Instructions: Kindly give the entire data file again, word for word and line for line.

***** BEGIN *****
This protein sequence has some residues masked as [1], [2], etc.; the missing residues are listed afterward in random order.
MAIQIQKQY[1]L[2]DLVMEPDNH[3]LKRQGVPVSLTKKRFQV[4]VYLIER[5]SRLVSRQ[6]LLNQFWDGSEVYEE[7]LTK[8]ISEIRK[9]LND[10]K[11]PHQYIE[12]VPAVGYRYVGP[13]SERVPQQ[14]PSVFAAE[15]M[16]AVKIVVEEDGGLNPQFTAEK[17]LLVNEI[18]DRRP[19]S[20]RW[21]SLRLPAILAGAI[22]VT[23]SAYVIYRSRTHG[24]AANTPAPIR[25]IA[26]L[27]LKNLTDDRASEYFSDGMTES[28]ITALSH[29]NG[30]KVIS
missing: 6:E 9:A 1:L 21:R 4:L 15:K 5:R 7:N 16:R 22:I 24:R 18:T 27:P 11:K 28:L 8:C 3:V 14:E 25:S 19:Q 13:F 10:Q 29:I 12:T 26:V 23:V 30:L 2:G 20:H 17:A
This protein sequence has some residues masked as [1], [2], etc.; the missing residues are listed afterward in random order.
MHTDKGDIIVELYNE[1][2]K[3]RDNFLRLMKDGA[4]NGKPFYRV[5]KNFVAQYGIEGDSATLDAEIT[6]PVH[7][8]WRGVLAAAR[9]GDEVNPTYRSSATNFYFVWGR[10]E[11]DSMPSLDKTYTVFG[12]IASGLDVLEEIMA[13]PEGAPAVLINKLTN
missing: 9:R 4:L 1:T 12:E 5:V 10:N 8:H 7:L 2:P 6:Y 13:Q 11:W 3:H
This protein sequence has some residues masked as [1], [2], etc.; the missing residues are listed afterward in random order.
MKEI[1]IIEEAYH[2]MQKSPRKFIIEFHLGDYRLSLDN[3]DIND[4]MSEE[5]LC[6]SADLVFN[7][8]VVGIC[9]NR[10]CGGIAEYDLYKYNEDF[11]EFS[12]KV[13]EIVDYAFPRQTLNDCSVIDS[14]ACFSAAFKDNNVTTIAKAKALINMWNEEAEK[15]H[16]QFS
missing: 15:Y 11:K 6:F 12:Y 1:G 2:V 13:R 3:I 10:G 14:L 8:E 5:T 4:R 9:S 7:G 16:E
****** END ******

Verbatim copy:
This protein sequence has some residues masked as [1], [2], etc.; the missing residues are listed afterward in random order.
MAIQIQKQY[1]L[2]DLVMEPDNH[3]LKRQGVPVSLTKKRFQV[4]VYLIER[5]SRLVSRQ[6]LLNQFWDGSEVYEE[7]LTK[8]ISEIRK[9]LND[10]K[11]PHQYIE[12]VPAVGYRYVGP[13]SERVPQQ[14]PSVFAAE[15]M[16]AVKIVVEEDGGLNPQFTAEK[17]LLVNEI[18]DRRP[19]S[20]RW[21]SLRLPAILAGAI[22]VT[23]SAYVIYRSRTHG[24]AANTPAPIR[25]IA[26]L[27]LKNLTDDRASEYFSDGMTES[28]ITALSH[29]NG[30]KVIS
missing: 6:E 9:A 1:L 21:R 4:L 15:K 5:R 7:N 16:R 22:I 24:R 18:T 27:P 11:K 28:L 8:C 3:V 14:E 25:S 19:Q 13:F 10:Q 29:I 12:T 26:V 23:V 30:L 2:G 20:H 17:A
This protein sequence has some residues masked as [1], [2], etc.; the missing residues are listed afterward in random order.
MHTDKGDIIVELYNE[1][2]K[3]RDNFLRLMKDGA[4]NGKPFYRV[5]KNFVAQYGIEGDSATLDAEIT[6]PVH[7][8]WRGVLAAAR[9]GDEVNPTYRSSATNFYFVWGR[10]E[11]DSMPSLDKTYTVFG[12]IASGLDVLEEIMA[13]PEGAPAVLINKLTN
missing: 9:R 4:L 1:T 12:E 5:V 10:N 8:H 7:L 2:P 6:Y 13:Q 11:W 3:H
This protein sequence has some residues masked as [1], [2], etc.; the missing residues are listed afterward in random order.
MKEI[1]IIEEAYH[2]MQKSPRKFIIEFHLGDYRLSLDN[3]DIND[4]MSEE[5]LC[6]SADLVFN[7][8]VVGIC[9]NR[10]CGGIAEYDLYKYNEDF[11]EFS[12]KV[13]EIVDYAFPRQTLNDCSVIDS[14]ACFSAAFKDNNVTTIAKAKALINMWNEEAEK[15]H[16]QFS
missing: 15:Y 11:K 6:F 12:Y 1:G 2:V 13:R 3:I 10:G 14:L 8:E 5:T 4:R 9:S 7:G 16:E